As I walked back from the mailbox a couple of days ago, I stepped off the path about six feet to keep the prescribed personal distance between me and a neighbor walking in my direction.
“How are you doing?” I said, as she passed.
She answered slowly, “This is really hard”.
No kidding. The rules for surviving this pandemic aren't necessarily unclear. It is that there is so damned much to keep track of and that makes it easy to screw up.
That day I had faced my usual mailbox confusion. Do I need a mask for the 200-foot walk and back? Should I wear nitrile gloves? I wore the gloves and mask that day. Sometimes I don't.
Back at my apartment, I dumped the two envelopes and one package on the porch table where I had left a bottle of antiseptic spray, paper towels, a trash bag, a paper shopping bag and scissors.
After cutting the package's plastic wrapper open, I dumped the contents into the clean paper shopping bag and stuffed the wrapper into the trash bag.
Then I opened the two envelopes, dumped them in the trash bag (recycling has become less of an issue these days when I am concentrated on avoiding the virus), and wondered if I needed to wipe down the contents.
I decided that since it had taken several days for them to arrive in my mailbox, any viruses were probably dead so I didn't need the antiseptic spray after all. Then I took the paper shopping bag, scissors, spray bottle and paper towels into the house, leaving the trash bag on the porch.
After removing the gloves into the kitchen trash, I started washing my hands to the tune of Happy Birthday when fear hit me: I had not taken off my shoes before entering the house and I had held the package, as I walked home from the mailbox, against my sweater.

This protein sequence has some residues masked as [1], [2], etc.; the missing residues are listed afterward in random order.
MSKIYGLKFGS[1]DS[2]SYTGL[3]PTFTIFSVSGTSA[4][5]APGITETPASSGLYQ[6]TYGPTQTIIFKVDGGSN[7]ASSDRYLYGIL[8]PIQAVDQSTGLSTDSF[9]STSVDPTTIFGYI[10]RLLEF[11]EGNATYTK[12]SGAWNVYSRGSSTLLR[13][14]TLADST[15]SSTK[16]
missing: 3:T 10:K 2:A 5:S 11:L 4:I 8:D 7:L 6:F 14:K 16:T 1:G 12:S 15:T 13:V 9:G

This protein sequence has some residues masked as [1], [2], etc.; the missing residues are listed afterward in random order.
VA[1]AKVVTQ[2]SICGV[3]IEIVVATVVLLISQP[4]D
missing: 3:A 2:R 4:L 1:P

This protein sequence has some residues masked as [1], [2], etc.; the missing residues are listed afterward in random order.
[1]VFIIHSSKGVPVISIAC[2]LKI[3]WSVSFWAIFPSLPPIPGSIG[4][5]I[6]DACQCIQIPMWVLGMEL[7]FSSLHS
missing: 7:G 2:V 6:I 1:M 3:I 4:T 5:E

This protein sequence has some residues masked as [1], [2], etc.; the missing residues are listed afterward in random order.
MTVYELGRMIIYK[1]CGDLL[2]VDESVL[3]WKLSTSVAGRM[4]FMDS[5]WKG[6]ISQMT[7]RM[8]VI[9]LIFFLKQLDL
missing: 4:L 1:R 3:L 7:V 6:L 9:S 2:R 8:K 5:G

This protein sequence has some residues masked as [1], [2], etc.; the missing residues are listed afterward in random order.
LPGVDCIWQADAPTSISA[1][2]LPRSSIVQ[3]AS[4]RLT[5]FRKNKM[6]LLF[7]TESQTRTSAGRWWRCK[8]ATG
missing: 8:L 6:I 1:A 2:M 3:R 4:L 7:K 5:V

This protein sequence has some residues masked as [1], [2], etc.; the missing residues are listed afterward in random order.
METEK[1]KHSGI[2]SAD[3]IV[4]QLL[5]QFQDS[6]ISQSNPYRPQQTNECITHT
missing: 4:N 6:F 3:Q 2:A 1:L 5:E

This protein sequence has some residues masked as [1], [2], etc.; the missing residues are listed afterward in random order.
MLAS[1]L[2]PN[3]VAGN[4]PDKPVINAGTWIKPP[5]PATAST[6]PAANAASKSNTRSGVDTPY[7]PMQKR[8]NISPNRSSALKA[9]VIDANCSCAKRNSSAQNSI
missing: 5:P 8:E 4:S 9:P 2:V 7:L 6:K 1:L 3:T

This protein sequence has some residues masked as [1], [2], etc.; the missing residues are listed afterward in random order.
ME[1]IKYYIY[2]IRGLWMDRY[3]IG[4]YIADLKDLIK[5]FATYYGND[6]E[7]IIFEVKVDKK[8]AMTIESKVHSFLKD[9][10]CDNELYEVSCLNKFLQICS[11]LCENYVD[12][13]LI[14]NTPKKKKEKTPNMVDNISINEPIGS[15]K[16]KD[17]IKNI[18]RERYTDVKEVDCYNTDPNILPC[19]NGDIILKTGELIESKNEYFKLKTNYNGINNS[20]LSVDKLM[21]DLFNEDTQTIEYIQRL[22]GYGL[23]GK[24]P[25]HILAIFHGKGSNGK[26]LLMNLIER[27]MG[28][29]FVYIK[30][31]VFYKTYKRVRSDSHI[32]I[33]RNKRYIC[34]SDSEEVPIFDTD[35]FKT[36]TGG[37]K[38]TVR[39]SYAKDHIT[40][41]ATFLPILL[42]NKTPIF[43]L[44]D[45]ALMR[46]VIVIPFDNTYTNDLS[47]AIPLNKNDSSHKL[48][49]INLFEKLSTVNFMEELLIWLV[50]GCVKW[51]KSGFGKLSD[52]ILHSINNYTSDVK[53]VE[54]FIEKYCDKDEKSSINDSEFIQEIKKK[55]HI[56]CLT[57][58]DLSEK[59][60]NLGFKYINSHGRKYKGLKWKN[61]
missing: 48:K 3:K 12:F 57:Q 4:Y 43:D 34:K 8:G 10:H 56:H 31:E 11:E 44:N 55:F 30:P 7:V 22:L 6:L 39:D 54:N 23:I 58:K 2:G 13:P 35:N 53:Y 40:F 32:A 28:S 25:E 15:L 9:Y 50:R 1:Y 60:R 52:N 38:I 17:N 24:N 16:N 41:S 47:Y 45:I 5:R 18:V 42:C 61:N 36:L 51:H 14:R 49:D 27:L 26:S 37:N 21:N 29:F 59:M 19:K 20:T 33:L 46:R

Holey moley. I stepped out of my shoes and walked barefoot back to the laundry room where I ditched the sweater, my cloth mask – and, for good measure, my pants - in the washing machine.
All that after just a five-minute trek to get the mail.
I will spare you the details of the much longer cleaning routine after grocery shopping. But even on this short foray outdoors I screwed up, so you can imagine how badly it goes with the more complicated, twice-monthly food runs involving both store and home with many more possibilities for contamination.
Never yet have I done all this without mistakes - it doesn't help that I am constantly refining the routine. And so I worry then, for a week, waiting to see if symptoms appear.
My neighbor is right – it is hard trying to keep ourselves and those around us safe during a dangerous pandemic. Of course, this is new to us. We've never done it before which may account, in part, for the mistakes I keep making.
Another part is that it takes so much time from, for me, an already shortened day just because I tire so easily and it takes me much longer than during most of my life to do all the ordinary tasks I hardly noticed before: washing up dishes, sweeping the floor, folding laundry – you know, just normal, daily stuff.
Does any of this sound familiar to you?